Lorrie’s Agility Dog Blog

Musings on Dogs, Agility, and Being an Instructor

A Hierarchy of Cues

A couple of times per year, I pick a free weekend and present my “Gambling is Addictive” beginning distance workshop.  The workshops, unlike our weekly classes, are made available to people not enrolled at Friendship Academy, and so far, they have been very well received.  Oddly enough, although everyone so far has shown measureable improvement in their distance skills at the workshop, I don’t think the immediate improvement is due to what I teach regarding distance.  Instead, I believe that the distance they gain during the four-hour session is mostly a by-product of people understanding the principles behind better communication with their dogs.  True distance (the 20-40-60 feet kind) requires practice.  It is a skill just like any other skill, and can’t be learned in one four-hour session.

It’s unfortunate that reading and thinking about something is not the same as learning, practicing, and understanding it (and seeing it demonstrated).  Thanks to magazines like Clean Run, we would all be perfect trainers and handlers if that were the case!  However, I thought I would put some of the basic principles I teach in the workshop out there for you to read and mull over.  Maybe it will inspire you to attend a workshop, or maybe it will just help you to better understand what you are telling your dog without being conscious of it.  I teach these principles in bits and pieces during my classes, but because of the typical 1-hour, once per week format, there really isn’t time to explain them in depth like I do in the workshops.  Bear with me if you have heard some of them before.  My hope is that by putting them all in one place, you will increase your understanding of how they integrate into the bigger picture.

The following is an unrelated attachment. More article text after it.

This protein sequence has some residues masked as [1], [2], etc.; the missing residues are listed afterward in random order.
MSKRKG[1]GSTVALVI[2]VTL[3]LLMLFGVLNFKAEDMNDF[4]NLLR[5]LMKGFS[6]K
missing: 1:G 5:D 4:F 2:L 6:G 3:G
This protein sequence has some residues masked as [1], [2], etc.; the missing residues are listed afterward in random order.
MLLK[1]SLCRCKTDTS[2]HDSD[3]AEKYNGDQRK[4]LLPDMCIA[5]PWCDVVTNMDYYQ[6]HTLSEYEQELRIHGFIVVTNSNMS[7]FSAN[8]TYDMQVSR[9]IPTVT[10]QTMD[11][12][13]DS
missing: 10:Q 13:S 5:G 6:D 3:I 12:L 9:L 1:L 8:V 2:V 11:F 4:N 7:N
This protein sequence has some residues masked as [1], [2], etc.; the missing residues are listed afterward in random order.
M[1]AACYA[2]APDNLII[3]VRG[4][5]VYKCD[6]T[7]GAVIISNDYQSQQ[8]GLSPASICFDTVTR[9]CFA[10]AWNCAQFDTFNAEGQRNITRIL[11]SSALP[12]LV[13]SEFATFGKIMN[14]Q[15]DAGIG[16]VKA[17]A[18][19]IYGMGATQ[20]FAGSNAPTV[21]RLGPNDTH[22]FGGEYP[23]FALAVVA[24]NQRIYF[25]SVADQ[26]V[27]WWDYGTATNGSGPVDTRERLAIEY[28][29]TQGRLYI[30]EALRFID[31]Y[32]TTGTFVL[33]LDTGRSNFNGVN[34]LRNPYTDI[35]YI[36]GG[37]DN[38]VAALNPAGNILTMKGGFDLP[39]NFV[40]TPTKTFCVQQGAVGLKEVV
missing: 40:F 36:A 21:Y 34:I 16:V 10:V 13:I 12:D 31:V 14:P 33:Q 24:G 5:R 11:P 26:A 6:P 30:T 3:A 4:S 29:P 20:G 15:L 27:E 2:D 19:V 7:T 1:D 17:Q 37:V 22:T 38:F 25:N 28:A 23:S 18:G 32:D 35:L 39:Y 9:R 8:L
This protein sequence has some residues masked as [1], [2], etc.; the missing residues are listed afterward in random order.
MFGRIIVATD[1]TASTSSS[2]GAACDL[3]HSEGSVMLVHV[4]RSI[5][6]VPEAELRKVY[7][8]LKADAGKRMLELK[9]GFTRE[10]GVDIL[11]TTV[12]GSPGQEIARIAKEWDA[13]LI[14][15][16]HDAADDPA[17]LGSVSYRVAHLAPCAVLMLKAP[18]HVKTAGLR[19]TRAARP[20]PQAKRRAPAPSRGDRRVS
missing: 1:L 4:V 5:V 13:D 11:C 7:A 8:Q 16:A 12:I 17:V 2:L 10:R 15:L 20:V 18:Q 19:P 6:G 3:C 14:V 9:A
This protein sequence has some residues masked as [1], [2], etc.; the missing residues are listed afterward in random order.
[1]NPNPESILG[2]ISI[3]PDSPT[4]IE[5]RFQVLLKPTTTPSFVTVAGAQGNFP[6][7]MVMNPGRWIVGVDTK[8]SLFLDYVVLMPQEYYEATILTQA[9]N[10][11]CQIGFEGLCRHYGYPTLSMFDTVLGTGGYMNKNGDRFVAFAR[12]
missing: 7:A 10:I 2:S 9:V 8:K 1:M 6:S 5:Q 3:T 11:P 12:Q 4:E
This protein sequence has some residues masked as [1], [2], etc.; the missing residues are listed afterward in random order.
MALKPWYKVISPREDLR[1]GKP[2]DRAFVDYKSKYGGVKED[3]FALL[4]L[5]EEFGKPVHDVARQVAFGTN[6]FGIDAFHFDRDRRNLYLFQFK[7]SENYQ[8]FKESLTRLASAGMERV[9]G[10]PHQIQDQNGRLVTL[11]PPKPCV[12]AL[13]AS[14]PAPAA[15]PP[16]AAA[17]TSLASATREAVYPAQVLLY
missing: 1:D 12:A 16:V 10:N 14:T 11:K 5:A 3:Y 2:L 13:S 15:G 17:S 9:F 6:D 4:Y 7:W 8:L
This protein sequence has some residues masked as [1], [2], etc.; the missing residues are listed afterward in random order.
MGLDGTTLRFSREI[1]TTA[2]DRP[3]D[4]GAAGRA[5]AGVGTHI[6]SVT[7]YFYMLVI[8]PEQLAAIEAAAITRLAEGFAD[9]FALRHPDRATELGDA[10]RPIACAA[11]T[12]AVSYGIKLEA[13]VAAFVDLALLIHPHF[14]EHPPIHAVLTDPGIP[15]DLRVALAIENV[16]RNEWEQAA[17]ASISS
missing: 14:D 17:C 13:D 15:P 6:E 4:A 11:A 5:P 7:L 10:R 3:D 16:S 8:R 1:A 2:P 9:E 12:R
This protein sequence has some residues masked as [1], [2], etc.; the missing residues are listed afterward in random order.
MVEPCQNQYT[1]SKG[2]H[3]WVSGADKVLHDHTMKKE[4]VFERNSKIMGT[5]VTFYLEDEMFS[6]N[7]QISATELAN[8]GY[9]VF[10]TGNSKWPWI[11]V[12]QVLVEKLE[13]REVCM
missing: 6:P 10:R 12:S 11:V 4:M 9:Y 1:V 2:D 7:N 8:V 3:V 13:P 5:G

I think one of the most important things I present in my workshops is what I call the hierarchy of cues.  To understand what you are communicating to your dog, you have to first know what cues they pay attention to the most.  After thinking about it, observing, and testing some of my theories, I came up with a list of cues ranked by their importance to the dog.